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Army to decide if Bergdahl gets hundreds of thousands of dollars in back pay for the time he deserted

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Bowe Bergdahl will not be going to jail after he walked off base while in Afghanistan, and he may now also be entitled to hundreds of thousands of dollars in back pay.

He was given a dishonorable discharge and demoted from sergeant to private earlier this month in a court decision that President Trump called a “complete and total disgrace.” The 31 year-old was sentenced after pleading guilty in October to desertion and misbehavior before the enemy, walking off base while in Afghanistan in 2009 and being captured by the Taliban.

(AP Photo/Ted Richardson, File)

The U.S. Army now has to decide whether Bergdahl will be getting the back pay and other benefits he accumulated during the five years he was in Taliban captivity in Afghanistan before being returned home in 2014, according to the Army Times.

He became eligible for the extra pay available to captive troops once he was captured and that, coupled with basic and deployment pay, could amount to more than $300,000.

But his guilty plea of desertion may alter the Army’s consideration of Bergdahl as a prisoner of war.

“My understanding is there has to be an administrative determination of his duty status at each point, from the time he was captured until now,” an army official told the Army Times. “In order to figure out what he’s owed, you’re basically going to have to start from that point of captivity.”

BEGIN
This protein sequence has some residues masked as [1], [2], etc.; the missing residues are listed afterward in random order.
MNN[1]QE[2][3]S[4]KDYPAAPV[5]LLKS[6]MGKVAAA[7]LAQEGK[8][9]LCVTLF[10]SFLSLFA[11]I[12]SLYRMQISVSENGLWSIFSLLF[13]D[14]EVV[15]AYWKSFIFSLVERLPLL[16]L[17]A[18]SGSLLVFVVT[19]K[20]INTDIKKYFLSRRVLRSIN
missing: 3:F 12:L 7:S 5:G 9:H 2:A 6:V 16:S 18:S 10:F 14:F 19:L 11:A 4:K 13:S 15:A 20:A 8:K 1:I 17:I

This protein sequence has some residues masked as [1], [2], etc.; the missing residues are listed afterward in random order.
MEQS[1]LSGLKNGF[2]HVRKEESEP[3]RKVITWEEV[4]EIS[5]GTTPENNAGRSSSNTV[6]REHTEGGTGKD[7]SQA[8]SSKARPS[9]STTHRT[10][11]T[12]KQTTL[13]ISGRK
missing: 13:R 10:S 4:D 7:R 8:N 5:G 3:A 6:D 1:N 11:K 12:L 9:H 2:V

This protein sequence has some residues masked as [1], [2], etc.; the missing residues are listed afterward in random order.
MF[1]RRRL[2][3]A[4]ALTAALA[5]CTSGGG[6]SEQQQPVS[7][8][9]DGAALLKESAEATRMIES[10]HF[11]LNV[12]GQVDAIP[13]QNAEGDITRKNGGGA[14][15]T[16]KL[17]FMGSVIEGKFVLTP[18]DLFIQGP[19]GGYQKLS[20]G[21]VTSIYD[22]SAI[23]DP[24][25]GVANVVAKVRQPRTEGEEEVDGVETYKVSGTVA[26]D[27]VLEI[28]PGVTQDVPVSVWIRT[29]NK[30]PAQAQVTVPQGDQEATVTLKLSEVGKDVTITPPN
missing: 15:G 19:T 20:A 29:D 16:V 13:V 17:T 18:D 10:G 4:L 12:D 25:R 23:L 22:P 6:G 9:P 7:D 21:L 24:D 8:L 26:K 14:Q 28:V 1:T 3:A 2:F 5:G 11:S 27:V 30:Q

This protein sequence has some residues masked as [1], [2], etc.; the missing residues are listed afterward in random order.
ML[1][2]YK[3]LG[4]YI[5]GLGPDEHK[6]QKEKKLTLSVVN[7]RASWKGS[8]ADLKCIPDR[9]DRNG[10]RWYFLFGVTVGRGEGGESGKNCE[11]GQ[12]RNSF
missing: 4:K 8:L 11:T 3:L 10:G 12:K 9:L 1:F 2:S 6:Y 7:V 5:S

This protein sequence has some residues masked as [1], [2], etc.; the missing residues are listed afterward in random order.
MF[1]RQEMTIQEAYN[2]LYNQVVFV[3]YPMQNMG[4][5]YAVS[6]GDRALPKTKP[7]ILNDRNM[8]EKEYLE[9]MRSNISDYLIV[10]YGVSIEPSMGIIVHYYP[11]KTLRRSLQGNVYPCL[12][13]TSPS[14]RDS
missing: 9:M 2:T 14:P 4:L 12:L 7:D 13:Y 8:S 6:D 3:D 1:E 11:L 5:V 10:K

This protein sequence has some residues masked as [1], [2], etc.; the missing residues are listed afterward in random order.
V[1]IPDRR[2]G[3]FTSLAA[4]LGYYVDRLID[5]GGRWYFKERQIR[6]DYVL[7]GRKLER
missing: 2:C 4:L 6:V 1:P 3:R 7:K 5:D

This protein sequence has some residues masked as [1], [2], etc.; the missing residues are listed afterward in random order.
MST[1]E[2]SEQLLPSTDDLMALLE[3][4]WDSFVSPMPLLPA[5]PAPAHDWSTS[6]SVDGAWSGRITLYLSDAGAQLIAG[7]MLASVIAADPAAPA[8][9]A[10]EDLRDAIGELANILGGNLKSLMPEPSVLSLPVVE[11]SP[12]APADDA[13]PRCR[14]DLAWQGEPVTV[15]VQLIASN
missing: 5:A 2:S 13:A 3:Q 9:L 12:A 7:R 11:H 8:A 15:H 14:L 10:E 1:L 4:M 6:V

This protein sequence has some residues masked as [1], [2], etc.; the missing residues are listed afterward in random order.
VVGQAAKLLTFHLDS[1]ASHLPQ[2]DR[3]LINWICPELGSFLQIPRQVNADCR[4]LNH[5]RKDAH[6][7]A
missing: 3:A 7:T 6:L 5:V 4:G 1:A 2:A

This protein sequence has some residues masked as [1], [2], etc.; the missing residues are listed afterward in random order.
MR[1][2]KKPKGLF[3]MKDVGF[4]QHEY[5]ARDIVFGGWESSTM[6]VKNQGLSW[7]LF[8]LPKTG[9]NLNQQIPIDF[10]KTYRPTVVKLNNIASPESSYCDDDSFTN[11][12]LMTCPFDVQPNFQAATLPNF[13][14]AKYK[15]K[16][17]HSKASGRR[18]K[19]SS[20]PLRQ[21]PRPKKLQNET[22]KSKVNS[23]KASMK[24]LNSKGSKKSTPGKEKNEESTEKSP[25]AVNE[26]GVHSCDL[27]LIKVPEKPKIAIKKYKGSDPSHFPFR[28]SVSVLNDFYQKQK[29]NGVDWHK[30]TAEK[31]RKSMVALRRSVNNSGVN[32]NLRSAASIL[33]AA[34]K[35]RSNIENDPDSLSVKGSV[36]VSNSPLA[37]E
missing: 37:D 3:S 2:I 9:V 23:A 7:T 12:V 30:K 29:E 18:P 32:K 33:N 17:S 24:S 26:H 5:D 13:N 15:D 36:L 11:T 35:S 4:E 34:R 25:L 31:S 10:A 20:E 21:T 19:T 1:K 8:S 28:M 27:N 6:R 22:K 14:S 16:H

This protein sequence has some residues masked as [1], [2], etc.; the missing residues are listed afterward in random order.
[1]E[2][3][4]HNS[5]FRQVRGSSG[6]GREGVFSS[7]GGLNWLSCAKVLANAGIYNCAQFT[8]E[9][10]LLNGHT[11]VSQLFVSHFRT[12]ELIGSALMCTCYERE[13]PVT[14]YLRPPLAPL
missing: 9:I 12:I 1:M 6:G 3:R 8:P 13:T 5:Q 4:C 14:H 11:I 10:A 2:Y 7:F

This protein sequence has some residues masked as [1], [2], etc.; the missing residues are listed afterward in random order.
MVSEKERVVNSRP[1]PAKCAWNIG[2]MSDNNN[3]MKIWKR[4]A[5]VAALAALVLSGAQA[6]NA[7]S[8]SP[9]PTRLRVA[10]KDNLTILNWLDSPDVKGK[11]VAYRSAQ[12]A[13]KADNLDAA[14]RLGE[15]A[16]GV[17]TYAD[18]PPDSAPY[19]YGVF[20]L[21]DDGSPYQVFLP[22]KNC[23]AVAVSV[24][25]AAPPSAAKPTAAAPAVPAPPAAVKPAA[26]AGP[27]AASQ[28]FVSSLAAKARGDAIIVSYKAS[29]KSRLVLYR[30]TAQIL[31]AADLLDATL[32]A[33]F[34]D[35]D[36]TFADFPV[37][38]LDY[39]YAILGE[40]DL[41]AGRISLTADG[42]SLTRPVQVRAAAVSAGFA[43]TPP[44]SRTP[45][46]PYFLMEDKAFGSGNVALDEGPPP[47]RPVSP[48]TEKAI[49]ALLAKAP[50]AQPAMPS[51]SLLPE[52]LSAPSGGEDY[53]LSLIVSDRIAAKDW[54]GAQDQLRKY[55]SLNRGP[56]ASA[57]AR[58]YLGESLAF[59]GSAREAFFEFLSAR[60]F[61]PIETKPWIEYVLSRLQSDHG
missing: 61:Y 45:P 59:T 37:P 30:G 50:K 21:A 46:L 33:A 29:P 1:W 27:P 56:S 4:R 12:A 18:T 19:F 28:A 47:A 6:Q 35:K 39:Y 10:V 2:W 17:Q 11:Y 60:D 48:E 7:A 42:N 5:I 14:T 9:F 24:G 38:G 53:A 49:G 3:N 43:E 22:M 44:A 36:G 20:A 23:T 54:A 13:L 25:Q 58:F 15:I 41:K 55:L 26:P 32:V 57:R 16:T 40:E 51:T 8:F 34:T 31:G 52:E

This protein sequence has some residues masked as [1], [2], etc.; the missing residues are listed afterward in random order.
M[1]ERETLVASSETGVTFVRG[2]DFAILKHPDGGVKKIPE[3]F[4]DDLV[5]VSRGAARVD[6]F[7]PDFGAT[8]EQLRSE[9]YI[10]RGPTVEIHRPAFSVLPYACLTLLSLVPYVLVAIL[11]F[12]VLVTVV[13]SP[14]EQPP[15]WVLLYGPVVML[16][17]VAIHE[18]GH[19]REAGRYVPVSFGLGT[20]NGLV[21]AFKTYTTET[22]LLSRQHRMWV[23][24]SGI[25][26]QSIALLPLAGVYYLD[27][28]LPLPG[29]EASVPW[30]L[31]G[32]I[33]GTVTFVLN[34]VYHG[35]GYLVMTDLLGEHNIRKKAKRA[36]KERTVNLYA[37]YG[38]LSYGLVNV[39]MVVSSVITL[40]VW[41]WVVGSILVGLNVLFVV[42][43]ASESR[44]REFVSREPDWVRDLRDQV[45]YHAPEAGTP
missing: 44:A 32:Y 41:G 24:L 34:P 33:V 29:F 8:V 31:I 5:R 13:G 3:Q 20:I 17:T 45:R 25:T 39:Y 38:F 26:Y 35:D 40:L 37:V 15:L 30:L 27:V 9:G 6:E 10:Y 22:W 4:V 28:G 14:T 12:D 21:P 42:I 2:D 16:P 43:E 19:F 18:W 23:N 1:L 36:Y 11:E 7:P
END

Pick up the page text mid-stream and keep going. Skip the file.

According to Army Times:

The Defense Department marked Bergdahl as “Duty Status-Whereabouts Unknown” on June 30, 2009, Military.com reported in 2014. Three days later, he was switched to “Missing-Captured,” when a Taliban propaganda video showed him alive and detained.

The Army will use that timeline to determine his pay. Ordinarily, the official said, a soldier who has been marked missing or captured would be entitled to back pay upon return.

But Bergdahl, who has been assigned to a desk job since his return and drawing commensurate pay, may not be considered a prisoner of war after pleading guilty to desertion.

Bergdahl may end up with only his accumulated basic pay during his five-year captivity or could even end up owing money to the military, the official said.

“Based upon the results of trial, the Army is reviewing Sgt. Bergdahl’s pay and allowances,” Lt. Col. Randy Taylor told the Times. “His final pay and allowances will be determined in accordance with DoD policy and Army regulation.”

Bergdahl’s attorney declined to comment to the Times about the back pay issue.

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Frieda Powers


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